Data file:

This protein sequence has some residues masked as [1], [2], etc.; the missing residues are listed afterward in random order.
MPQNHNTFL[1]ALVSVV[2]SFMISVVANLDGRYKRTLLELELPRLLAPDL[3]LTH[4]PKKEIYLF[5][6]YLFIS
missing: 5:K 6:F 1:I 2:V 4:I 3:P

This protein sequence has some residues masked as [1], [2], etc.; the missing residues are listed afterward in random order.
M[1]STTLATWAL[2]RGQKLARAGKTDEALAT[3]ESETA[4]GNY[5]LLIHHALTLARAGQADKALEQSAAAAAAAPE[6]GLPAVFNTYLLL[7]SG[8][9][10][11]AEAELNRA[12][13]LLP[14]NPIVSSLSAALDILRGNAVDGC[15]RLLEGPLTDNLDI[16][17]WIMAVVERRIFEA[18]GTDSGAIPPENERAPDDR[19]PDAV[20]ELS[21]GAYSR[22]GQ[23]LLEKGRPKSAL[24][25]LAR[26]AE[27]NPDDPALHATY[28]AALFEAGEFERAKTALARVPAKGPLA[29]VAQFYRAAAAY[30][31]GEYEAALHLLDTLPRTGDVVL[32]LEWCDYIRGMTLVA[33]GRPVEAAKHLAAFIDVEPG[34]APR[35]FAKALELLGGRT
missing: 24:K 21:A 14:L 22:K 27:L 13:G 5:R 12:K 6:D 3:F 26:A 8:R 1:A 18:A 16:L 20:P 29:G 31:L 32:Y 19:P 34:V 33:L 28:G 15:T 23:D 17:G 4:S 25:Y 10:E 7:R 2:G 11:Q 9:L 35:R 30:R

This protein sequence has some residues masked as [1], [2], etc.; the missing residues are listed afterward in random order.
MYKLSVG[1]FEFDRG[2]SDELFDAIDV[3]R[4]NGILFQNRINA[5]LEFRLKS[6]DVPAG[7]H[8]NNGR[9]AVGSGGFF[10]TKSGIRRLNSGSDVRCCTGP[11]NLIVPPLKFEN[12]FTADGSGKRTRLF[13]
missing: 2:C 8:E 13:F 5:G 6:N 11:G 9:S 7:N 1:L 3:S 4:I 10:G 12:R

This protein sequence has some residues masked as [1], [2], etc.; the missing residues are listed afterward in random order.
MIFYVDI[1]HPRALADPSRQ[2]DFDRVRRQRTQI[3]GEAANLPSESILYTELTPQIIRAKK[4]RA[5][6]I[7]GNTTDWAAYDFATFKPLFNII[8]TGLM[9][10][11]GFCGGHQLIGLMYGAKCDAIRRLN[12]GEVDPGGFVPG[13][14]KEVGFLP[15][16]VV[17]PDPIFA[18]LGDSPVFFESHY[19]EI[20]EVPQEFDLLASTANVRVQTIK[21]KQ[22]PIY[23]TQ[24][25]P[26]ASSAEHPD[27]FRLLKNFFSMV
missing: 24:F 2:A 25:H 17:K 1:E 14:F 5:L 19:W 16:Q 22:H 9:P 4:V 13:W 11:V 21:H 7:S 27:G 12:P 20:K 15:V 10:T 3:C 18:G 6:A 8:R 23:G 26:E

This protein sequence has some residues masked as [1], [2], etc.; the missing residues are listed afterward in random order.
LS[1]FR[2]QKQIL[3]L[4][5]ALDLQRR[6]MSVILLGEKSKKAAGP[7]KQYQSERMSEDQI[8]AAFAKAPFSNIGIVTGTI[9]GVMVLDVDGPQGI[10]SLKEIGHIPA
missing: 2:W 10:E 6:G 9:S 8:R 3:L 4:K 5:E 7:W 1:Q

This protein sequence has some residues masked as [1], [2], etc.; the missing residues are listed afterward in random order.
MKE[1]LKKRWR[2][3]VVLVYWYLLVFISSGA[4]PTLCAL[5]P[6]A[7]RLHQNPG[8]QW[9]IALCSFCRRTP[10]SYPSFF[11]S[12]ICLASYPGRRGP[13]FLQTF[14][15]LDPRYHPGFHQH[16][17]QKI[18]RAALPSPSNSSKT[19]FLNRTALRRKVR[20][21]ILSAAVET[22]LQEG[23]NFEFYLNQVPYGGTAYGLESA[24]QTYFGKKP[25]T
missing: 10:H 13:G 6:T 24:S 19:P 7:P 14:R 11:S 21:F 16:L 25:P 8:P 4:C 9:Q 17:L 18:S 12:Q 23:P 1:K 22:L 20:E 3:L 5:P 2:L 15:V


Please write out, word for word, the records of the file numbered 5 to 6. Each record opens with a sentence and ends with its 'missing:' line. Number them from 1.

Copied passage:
This protein sequence has some residues masked as [1], [2], etc.; the missing residues are listed afterward in random order.
LS[1]FR[2]QKQIL[3]L[4][5]ALDLQRR[6]MSVILLGEKSKKAAGP[7]KQYQSERMSEDQI[8]AAFAKAPFSNIGIVTGTI[9]GVMVLDVDGPQGI[10]SLKEIGHIPA
missing: 2:W 10:E 6:G 9:S 8:R 3:L 4:K 5:E 7:W 1:Q

This protein sequence has some residues masked as [1], [2], etc.; the missing residues are listed afterward in random order.
MKE[1]LKKRWR[2][3]VVLVYWYLLVFISSGA[4]PTLCAL[5]P[6]A[7]RLHQNPG[8]QW[9]IALCSFCRRTP[10]SYPSFF[11]S[12]ICLASYPGRRGP[13]FLQTF[14][15]LDPRYHPGFHQH[16][17]QKI[18]RAALPSPSNSSKT[19]FLNRTALRRKVR[20][21]ILSAAVET[22]LQEG[23]NFEFYLNQVPYGGTAYGLESA[24]QTYFGKKP[25]T
missing: 10:H 13:G 6:T 24:S 19:P 7:P 14:R 11:S 21:F 16:L 25:P 8:P 4:C 9:Q 17:L 18:S 12:Q 23:P 1:K 22:L 20:E 3:L 5:P 2:L 15:V